There's good news and bad news about this cruciferous vegetable. What are the health benefits of eating cauliflower? That's the bad news... for a plant-based food, it contains relatively low total amounts of antioxidants (however relative to practically any form of meat, it contains a lot).Now for the good news - cauliflower is healthy for you in a number of other nutritional categories. One cup chopped (about 127 grams) is only 27 calories, making it an ideal ingredient in salads and entrees for those trying to lose weight. There are many creative recipes for using it as a flour substitute in things like pizza crust, which create a low carb and low calorie alternative. That same 1 cup amount also provides you with 320 mg of potassium (9% of your daily value), a little vitamin B-6 (10%), and a lot of vitamin C (85%). Though keep in mind that vitamin C is easily destroyed by the heat of cooking and that amount is based off of raw cauliflower.The last piece of good news is that cooked cauliflower is good for you, almost just as much as the raw form. With many fruits and vegetables, the antioxidants experience degradation from the process of cooking. With cauliflower this does occur, but the cooked version still has a comparable ORAC value.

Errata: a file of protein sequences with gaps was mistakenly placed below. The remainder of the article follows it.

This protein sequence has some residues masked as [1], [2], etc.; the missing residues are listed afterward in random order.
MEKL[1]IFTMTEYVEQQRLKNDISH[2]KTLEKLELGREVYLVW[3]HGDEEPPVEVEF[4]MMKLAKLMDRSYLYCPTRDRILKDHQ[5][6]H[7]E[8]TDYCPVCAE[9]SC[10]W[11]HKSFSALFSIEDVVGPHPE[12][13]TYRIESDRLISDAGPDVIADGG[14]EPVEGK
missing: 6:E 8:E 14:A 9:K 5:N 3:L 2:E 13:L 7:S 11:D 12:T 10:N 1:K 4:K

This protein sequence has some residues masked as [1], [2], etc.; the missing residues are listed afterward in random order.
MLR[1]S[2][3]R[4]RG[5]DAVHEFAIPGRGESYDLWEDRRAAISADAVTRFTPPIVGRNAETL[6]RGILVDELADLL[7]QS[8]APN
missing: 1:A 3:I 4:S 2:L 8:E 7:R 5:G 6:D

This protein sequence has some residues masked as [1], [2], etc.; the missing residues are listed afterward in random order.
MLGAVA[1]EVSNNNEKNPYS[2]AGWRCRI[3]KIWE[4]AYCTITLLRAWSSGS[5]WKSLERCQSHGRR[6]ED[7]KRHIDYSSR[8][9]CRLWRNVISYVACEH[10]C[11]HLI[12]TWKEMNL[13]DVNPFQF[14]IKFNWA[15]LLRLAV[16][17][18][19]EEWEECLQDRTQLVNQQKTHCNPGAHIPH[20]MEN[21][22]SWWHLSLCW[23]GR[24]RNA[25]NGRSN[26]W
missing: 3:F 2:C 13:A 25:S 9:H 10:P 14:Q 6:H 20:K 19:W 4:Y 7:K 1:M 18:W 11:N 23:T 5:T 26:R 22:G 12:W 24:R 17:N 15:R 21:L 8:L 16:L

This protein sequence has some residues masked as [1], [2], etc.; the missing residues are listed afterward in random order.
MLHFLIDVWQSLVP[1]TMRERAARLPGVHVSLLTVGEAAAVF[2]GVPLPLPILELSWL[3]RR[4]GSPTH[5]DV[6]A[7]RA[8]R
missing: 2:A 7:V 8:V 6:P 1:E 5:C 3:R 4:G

USDA Database for the Oxygen Radical Absorbance Capacity (ORAC) of Selected Foods, Release 2 - Prepared by Nutrient Data Laboratory, Beltsville Human Nutrition Research Center (BHNRC), Agricultural Research Service (ARS), U.S. Department of Agriculture (USDA) - May 2010